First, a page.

The victory, however, did not last long. The fight exposed that Túpac Amaru II’s rebels were uncontrollable, since they had slaughtered the Spaniards without any direct orders. The massacre diminished the rebels’ chances of winning the support of the Criollo class. What followed was a string of defeats.
The worst defeat came when he failed to capture Cuzco where his supporters (around 40,000 to 60,000) were prevented from entering the fortified town by Cuzco’s combined forces of loyalists and reinforcements from Lima. He was then captured, taken to Cuzco’s ‘Plaza de Armas,’ and eventually executed.
After being captured, he was also forced to bear witness to the cruel executions of his wife; his eldest son, Hipólito; his uncle, Francisco Tupa Amaro; his brother-in-law, Antonio Bastidas; and some of his captains.
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He himself was brutally tortured and was condemned to death by dismemberment. However, after a failed dismemberment by four horses, his body was quartered, and he was beheaded on the main Cuzco plaza. It is said that the beheading had taken place at the same location where his great-great-great-grandfather, Túpac Amaru I, had been beheaded.
After his death, the Spaniards executed the remaining members of his family, except his 12-year-old son, Fernando. The child was initially condemned to die with his father. Instead, he was imprisoned in Spain for the rest of his life.
Túpac Amaru II’s body parts were thrown across the towns that had shown him loyalty. His houses were demolished, and his goods were confiscated. All his relatives were announced as infamous, and all the documents testifying his descent were burned.
Family, Personal Life & Legacy
In 1760, at the age of 22, he married Micaela Bastidas Puyucahua. Micaela was of Afro-Peruvian and indigenous descent.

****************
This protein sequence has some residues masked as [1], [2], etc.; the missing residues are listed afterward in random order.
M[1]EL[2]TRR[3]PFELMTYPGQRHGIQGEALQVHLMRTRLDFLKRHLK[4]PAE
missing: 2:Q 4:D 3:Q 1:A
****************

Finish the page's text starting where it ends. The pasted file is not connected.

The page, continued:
It is believed that Michaela scolded him for not organizing a surprise attack on the Spaniards in Cuzco. He had, in fact, lost precious time trying to gather more rebels outside the city. Using this opportunity, the Spaniards had succeeded in bringing reinforcements to stop the revolt. This led to his capture, along with his wife and the natives.
Even though he lost, his rebellion marked the first large-scale battle in the Spanish colonies and went on to inspire several new uprisings in the surrounding regions, such as “Upper Peru,” which is now known as Bolivia.
His legacy was such that the document that condemned him to death also stated that "the Indians stood firm in the place of our gunfire, despite their enormous fear of it.” Even after his tragic death, his loyal natives continued to believe in his immortality and heritage.
The Peruvian Marxist–Leninist rebellious group called the ‘Túpac Amaru Revolutionary Movement’ (MRTA) became famous across the world for their involvement in the Japanese embassy hostage emergency.
During the ‘Revolutionary Government of the Armed Forces’ (1968–1980), he was chosen by military leaders as the symbolic figure representing the Peruvian Revolution.
In Clive Cussler’s book ‘Inca Gold,’ one of the villains called himself Túpac Amaru and claimed that he was a direct descendant of the revolutionary.